Microsoft calls Sony’s concerns ‘misplaced’ over Call of Duty publisher acquisition


MICROSOFT hits back at comments by Sony, claiming its concerns are “misplaced” when it comes to the tech giant’s proposed acquisition of Activision Blizzard.

Activision Blizzard has approved a bid from Microsoft to purchase the company for almost $70billion (£63billion).

Sony claims Call of Duty will become an Xbox exclusive.

However, as the deal is so large it must be approved by numerous courts globally, over fears that Microsoft would then monopolise the gaming industry.

The biggest opponent to the acquisition is competitor Sony, which claims that owning Call of Duty, the world’s biggest gaming franchise, would cause a monopoly over the market.

In new court documents it has been revealed that Microsoft has called these fears “misguided”.

In the document the company lists a number of factors that would keep the gaming industry competitive even after the proposed purchase.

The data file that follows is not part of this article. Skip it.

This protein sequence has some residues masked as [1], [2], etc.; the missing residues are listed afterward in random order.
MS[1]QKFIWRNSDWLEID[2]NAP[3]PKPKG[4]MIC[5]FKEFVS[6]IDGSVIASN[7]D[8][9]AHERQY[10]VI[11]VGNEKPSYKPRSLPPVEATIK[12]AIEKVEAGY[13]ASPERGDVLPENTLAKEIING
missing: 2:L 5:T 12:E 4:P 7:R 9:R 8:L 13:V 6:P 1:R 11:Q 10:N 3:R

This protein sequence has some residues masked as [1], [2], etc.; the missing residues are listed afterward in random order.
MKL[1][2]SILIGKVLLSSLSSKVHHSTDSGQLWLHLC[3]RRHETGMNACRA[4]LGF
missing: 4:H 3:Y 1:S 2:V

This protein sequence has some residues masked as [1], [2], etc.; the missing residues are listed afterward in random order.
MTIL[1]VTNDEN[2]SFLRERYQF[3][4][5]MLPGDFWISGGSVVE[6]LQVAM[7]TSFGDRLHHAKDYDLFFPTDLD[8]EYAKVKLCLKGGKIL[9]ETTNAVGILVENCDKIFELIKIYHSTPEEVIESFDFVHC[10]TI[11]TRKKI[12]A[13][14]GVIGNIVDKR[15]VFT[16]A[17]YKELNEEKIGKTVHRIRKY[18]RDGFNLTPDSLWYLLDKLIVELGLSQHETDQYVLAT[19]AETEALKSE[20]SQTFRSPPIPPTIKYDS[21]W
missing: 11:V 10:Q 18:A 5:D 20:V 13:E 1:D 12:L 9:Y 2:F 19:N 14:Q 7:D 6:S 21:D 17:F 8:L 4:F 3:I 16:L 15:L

Microsoft claims that Sony’s PlayStation has dominated hardware sales for over 20 years, currently beating out Nintendo and selling twice the number of Xbox consoles.

This is particularly interesting as Microsoft often refuses to disclose figures for Xbox console sales.

Looking at monthly Call of Duty users, Microsoft claims that PlayStation would still have a larger user base than Xbox.

This includes the possibility that Call of Duty games would no longer be available on PlayStation consoles.

Microsoft also points to Sony’s acquisitions and shareholding in large companies such as Bungie, which develops Destiny, FromSoftware, and Epic Games, which owns Fortnite.

It also points out that PlayStation has five times as many exclusive titles as Xbox.

Further, Microsoft claims that Xbox is “last place in consoles, seventh in PC, and nowhere in mobile game distribution globally.”

Microsoft also continues to claim that it has no intention to stop selling Call of Duty titles on consoles such as PlayStation.

Courts are still deciding whether the potential acquisition will go forward.

So far, all countries that have decided on the case, such as Brazil, have allowed the deal to be approved.

Written by Georgina Young on behalf of GLHF.


Did you miss our previous article…